Monday, February 15, 2016
Travel is a bit like dying, or rehearsal for it anyway. You bid farewell to life as you know it, your comfortable routines and familiar places, and find yourself conveyed to a world where you do not exist, or didn't up to now, a city of strangers, going about their business blithely ignorant of your existence.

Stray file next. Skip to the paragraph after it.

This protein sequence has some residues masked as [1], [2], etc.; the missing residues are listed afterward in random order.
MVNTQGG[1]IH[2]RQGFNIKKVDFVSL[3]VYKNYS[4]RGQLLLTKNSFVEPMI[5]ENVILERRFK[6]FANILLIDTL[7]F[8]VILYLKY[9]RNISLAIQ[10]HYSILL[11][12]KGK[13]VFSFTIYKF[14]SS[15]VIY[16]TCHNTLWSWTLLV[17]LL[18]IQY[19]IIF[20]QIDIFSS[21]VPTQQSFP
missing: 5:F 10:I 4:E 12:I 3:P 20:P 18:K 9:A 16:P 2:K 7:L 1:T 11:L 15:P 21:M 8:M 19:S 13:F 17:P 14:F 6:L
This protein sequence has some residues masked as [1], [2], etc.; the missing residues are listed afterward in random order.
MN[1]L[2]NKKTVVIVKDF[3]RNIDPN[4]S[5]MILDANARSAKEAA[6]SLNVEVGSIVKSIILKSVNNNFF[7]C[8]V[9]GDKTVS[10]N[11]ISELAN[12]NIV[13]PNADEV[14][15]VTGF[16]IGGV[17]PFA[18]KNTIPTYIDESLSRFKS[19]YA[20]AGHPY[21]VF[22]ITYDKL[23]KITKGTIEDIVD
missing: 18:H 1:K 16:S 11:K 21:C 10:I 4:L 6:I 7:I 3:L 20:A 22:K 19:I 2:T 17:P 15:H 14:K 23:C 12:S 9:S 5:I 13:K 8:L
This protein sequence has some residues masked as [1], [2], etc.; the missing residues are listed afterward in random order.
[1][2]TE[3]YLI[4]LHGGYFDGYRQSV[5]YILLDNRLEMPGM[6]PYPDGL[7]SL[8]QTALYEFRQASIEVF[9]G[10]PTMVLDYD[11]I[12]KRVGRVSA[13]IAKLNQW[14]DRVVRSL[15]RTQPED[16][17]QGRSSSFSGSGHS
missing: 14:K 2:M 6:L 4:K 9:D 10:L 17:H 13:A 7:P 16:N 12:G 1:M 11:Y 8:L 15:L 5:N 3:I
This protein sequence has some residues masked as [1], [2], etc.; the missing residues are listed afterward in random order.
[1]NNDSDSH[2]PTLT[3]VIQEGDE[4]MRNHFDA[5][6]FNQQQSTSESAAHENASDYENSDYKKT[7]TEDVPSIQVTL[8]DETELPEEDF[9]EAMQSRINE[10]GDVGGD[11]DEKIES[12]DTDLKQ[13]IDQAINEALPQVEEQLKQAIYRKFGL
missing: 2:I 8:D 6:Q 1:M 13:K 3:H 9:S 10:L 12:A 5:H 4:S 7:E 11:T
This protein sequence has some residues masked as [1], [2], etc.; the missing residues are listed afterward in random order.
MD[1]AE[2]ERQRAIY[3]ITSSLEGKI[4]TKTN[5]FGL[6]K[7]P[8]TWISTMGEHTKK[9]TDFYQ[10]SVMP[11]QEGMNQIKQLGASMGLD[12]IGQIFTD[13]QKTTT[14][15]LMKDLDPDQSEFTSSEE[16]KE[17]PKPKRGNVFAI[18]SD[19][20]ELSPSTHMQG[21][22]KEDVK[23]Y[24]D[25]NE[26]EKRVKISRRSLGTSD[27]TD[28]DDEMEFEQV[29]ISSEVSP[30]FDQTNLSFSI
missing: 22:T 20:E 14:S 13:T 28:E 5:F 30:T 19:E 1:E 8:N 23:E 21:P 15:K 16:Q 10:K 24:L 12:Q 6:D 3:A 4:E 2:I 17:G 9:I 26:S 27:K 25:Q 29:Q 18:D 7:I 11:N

Though unlike death, you get to come back, to return to your world, waiting for you. Which is the flip side of travel. Yes, you find new places—Edie and I enjoyed exploring Joshua Tree, investigating Los Angeles, dropping in on our son at Pomona College. But then you get your old life back, buffed to a shine by absence, the old routines given a bit more pizzazz, because you've had a little absence, and the heart has indeed grown fonder. That's also part of travel, a benefit that isn't as romantic or exciting as new discovery, but just as important. Maybe even more important. Because while discovering new places is valuable, re-discovering your real place in the world is vital. Because one day you'll leave and never return, and someone else will take your place. But not yet, and it's a blessing to be reminded of just how good it is to be home.